The Whittemore Peterson Institute is deeply concerned that there will
be future complex biological diseases of unknown origin, which could
too easily be ignored as the result of the diagnosis of “complex
somatic disorders”. This would result in serious consequences for
those patients who continue to decline in health without appropriate
The term CSSD may also serve as a diagnosis to be used by physicians
who currently lack the sophisticated diagnostic tools to describe a
new and emerging illness, causing serious harm to those who are ill.
Two such recent examples of diseases once categorized as somatic
illnesses are multiple sclerosis which was originally called,
“hysterical women’s disease” and gastrointestinal ulcers. Only after
these diseases were pursued by those who believed in their physical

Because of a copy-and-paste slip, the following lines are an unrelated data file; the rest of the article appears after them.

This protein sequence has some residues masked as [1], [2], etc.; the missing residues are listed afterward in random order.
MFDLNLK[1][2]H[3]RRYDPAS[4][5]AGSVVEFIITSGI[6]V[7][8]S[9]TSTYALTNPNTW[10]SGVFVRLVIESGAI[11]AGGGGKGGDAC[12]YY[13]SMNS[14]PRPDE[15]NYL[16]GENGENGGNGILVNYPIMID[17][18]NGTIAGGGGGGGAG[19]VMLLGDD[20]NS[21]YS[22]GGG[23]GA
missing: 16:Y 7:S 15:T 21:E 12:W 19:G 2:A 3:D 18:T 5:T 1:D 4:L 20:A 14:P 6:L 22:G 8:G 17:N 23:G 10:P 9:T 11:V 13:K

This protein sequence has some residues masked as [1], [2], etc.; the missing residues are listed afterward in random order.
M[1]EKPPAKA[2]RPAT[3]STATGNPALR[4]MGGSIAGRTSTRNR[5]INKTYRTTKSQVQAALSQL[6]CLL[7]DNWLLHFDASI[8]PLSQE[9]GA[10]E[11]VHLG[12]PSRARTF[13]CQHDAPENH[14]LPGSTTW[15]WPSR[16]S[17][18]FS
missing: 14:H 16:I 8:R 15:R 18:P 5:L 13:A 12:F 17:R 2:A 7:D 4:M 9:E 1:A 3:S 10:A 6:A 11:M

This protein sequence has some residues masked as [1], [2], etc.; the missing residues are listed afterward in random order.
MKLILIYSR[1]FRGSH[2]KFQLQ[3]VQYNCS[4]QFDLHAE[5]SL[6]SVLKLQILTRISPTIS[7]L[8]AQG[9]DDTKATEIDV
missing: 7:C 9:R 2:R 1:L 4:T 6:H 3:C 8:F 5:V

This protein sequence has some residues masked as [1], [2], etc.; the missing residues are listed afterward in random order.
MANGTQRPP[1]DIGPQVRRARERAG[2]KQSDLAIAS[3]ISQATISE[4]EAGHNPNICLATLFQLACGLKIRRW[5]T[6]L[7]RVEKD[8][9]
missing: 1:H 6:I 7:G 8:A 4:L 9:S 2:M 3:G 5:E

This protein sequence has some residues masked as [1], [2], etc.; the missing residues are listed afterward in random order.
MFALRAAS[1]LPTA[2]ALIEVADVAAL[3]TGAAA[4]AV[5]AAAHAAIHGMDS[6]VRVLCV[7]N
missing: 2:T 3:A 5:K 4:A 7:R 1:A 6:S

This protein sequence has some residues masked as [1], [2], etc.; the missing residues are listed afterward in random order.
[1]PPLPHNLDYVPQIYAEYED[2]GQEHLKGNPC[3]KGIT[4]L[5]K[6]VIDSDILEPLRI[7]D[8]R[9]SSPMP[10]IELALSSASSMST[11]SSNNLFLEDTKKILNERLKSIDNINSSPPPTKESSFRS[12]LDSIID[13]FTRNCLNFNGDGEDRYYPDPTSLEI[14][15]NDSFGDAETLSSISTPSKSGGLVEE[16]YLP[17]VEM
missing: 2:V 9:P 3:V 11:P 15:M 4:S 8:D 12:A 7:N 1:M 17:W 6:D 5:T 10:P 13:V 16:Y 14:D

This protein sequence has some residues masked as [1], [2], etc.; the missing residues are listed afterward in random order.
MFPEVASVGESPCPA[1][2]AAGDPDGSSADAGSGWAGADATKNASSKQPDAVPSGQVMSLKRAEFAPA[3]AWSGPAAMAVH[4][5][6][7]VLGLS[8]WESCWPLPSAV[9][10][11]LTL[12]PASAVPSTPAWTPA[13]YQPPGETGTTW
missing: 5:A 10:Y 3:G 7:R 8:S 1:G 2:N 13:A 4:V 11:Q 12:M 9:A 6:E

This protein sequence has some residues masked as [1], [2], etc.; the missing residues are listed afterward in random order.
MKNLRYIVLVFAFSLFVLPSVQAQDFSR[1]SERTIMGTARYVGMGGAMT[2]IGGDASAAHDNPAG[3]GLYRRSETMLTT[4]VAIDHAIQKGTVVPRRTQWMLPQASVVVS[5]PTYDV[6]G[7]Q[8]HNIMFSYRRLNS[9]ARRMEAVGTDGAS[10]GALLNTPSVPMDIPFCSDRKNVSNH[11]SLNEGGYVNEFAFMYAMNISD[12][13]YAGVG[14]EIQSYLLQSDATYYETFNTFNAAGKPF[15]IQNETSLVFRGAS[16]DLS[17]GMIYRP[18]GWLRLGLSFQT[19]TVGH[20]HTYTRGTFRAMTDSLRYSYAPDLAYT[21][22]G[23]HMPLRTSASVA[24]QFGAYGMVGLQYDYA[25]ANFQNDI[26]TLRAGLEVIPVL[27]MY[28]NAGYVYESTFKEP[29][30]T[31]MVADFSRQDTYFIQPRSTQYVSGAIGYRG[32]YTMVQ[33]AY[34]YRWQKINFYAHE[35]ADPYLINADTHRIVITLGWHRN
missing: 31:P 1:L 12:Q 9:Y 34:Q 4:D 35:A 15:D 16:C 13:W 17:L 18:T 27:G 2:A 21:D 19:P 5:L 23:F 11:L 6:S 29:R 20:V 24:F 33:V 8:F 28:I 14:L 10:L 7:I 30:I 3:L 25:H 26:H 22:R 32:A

causes with subsequent biological research, were medically effective
treatments made available. Thus creating a somatic diagnosis, when
there is in fact a physical illness, would relegate a population of
patients to many more years of suffering, while basic biological
research funding is denied.
For these reasons, the WPI requests that the APA thoughtfully examine
the purpose and possible unintended consequences for the encompassing
somatic category of illness, Complex Somatic Disorder, and
emphatically requests that the DSM-5 task force reject CSSD, as a
medical or psychiatric diagnosis.